Owners of the 40 Living Memorial Gardens gathered together to celebrate the lives of their loved ones on Friday, Sept. 25.
Each garden and its owner has a unique story. But they share one thing in common; all are living memories of murder victims.
The Parents of Murdered Children, Delaware County Chapter, commemorated the third annual National Day of Remembrance at the gardens in Upper Chichester. Located on 3.5 acres, the gardens, decorated with flowers, benches and personal items, are a peaceful place for members.
“I come as often as I can to sit on her bench and talk to her,” Tom McPhee, Cabrini public safety officer and member of the chapter, said.
McPhee joined the chapter shortly after his daughter Stephanie, age 26, was murdered by her husband on Sept. 10, 2001.
McPhee now meets with the chapter on the last Tuesday of every month.
“We get together each month and talk about how the month went. If you want to cry, cry. If you want to curse, curse,” McPhee said.
“It’s a relief valve for us because we can talk about things with people who are going through the same thing. It takes away the pressure and stress.”
The Delaware County Chapter of The Parents of Murdered Children was started after founder Barbara DiMario’s daughter, Hope, was murdered in 1993.
DiMario was confused about the conviction process of her daughter’s murderer.
“The room was filled but no one told you anything,” DiMario said.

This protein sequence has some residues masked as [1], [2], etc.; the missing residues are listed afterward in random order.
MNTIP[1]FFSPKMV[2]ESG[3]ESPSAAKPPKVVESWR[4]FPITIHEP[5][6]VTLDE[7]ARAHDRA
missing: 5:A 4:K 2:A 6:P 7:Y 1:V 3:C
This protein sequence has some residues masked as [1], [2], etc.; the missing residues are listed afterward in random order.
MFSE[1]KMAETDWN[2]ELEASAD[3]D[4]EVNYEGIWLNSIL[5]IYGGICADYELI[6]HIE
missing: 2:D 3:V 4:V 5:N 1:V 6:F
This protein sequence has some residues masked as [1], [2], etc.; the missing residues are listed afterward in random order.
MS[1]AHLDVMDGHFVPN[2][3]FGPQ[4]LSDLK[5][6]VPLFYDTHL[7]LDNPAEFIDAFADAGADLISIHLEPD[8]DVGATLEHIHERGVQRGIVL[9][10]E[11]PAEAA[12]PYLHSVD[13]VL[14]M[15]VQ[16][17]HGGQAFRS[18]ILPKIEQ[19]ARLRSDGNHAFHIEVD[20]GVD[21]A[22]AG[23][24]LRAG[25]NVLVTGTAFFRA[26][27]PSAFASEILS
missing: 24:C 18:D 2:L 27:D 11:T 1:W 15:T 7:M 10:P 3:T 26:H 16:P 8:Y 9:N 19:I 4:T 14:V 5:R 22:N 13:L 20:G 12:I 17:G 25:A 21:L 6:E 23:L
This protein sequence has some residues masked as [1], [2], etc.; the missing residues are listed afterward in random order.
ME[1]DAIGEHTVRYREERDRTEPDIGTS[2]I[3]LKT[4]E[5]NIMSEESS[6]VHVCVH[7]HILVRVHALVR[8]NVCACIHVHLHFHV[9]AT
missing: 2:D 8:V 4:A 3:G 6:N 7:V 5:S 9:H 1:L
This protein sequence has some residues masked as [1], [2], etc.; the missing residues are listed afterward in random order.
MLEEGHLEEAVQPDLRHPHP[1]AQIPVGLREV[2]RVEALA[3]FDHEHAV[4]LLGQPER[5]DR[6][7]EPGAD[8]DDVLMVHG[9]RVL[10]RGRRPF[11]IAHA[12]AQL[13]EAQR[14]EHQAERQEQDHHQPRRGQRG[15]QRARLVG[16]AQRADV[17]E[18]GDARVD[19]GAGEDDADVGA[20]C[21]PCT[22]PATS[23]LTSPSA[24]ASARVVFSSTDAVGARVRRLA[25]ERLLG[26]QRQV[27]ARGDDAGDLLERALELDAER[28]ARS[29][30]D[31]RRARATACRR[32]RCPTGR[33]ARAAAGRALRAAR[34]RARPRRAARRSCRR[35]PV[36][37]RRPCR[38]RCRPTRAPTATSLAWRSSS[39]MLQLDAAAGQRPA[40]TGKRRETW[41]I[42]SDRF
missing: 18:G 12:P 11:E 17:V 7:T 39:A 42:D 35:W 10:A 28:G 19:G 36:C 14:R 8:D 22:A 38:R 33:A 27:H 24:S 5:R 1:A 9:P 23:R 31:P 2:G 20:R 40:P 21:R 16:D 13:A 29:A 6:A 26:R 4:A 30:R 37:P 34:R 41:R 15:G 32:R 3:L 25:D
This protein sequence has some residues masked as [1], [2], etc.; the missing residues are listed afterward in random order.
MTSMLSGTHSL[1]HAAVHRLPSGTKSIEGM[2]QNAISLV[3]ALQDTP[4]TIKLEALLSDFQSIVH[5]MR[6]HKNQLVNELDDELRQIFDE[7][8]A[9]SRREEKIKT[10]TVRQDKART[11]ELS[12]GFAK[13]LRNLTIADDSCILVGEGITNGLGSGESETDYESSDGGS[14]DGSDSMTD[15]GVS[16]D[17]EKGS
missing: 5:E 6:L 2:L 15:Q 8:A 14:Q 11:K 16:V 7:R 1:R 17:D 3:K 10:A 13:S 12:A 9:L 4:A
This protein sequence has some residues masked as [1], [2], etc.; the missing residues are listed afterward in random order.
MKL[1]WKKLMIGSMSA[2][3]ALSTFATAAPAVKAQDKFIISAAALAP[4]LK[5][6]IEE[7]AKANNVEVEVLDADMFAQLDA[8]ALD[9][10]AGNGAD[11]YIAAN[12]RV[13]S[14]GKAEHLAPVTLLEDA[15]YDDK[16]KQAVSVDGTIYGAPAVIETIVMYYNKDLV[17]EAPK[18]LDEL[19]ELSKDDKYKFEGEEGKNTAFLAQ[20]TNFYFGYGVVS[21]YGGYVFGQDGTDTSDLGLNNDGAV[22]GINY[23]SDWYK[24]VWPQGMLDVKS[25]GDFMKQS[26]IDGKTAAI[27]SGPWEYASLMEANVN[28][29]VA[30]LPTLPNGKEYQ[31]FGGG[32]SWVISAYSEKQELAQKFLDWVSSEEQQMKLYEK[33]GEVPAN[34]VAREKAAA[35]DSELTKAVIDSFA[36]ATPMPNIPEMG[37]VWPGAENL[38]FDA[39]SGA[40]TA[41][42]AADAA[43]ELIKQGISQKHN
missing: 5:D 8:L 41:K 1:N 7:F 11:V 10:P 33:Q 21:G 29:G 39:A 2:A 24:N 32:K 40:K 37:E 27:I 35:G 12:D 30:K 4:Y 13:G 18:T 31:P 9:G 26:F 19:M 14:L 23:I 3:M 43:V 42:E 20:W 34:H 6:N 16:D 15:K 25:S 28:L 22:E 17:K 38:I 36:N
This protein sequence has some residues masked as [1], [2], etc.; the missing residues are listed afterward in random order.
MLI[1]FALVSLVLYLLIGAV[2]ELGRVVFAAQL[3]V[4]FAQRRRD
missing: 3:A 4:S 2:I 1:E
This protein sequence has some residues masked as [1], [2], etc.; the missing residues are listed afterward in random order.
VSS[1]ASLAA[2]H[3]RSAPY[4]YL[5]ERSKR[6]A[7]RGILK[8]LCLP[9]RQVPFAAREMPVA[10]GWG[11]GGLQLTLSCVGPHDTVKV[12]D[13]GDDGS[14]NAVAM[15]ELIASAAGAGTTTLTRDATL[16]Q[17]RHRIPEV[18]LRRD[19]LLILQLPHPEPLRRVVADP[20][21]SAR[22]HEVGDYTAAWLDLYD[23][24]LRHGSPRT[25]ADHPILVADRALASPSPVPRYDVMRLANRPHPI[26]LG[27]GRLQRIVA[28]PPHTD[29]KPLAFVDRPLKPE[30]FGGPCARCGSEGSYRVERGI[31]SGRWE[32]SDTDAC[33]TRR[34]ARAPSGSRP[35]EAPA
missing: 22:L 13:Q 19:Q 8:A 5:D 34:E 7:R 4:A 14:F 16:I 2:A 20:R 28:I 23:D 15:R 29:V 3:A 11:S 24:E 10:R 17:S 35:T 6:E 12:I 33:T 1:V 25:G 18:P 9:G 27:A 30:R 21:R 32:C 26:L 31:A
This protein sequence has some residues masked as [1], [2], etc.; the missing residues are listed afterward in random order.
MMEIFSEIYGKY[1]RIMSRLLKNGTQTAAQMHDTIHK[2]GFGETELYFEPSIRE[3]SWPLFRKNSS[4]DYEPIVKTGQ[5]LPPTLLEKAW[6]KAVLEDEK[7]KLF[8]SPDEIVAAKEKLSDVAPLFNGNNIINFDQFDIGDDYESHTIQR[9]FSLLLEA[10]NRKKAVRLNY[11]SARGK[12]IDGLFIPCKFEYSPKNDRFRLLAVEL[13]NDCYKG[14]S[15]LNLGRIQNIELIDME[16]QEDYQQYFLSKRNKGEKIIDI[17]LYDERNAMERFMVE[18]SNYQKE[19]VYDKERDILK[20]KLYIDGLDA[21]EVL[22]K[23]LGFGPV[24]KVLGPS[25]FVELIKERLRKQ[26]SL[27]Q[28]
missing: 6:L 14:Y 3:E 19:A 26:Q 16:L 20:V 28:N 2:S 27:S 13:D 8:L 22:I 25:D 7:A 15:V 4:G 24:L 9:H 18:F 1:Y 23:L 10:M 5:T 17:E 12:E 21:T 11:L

This motivated her to create a group for survivors so they could deal with grief and the criminal justice system.
DiMario worked with the district attorney and police chief to obtain the property, which would later become the gardens.
At the remembrance ceremony, attendees listened to emotional poems and songs, two of which were sung by Cabrini Public Safety Officer Dave Duncan, who was invited by McPhee.
Faces of members’ loved ones were visible on a remembrance quilt that hung in a gazebo and on t-shirts and pins they wore.
The Rev. John Large and State Rep. Steve Barrar were featured speakers.
“There are too many murders, but one murder is too many,” Large said.
The group prayed that they would see a day where there would be no more murders.
“My role is to make laws that prevent violent crime and emotional trauma. We need to make criminals think twice before taking a life,” Barrar said.
“We need to make sure that our loved ones, taken by the hand of another, are never forgotten.”
McPhee, along with his wife Jane, took part in the presentation of candles and roses.
The ceremony concluded by singing “We are the survivors,” the national song for The Parents of Murdered Children.
The song’s chorus sums up the organization and its national ceremony.
“We are the survivors, left behind to carry on. We are the survivors, joined together we are strong. We will speak out for our loved ones who were not given a choice. We are the survivors, hear our voice.”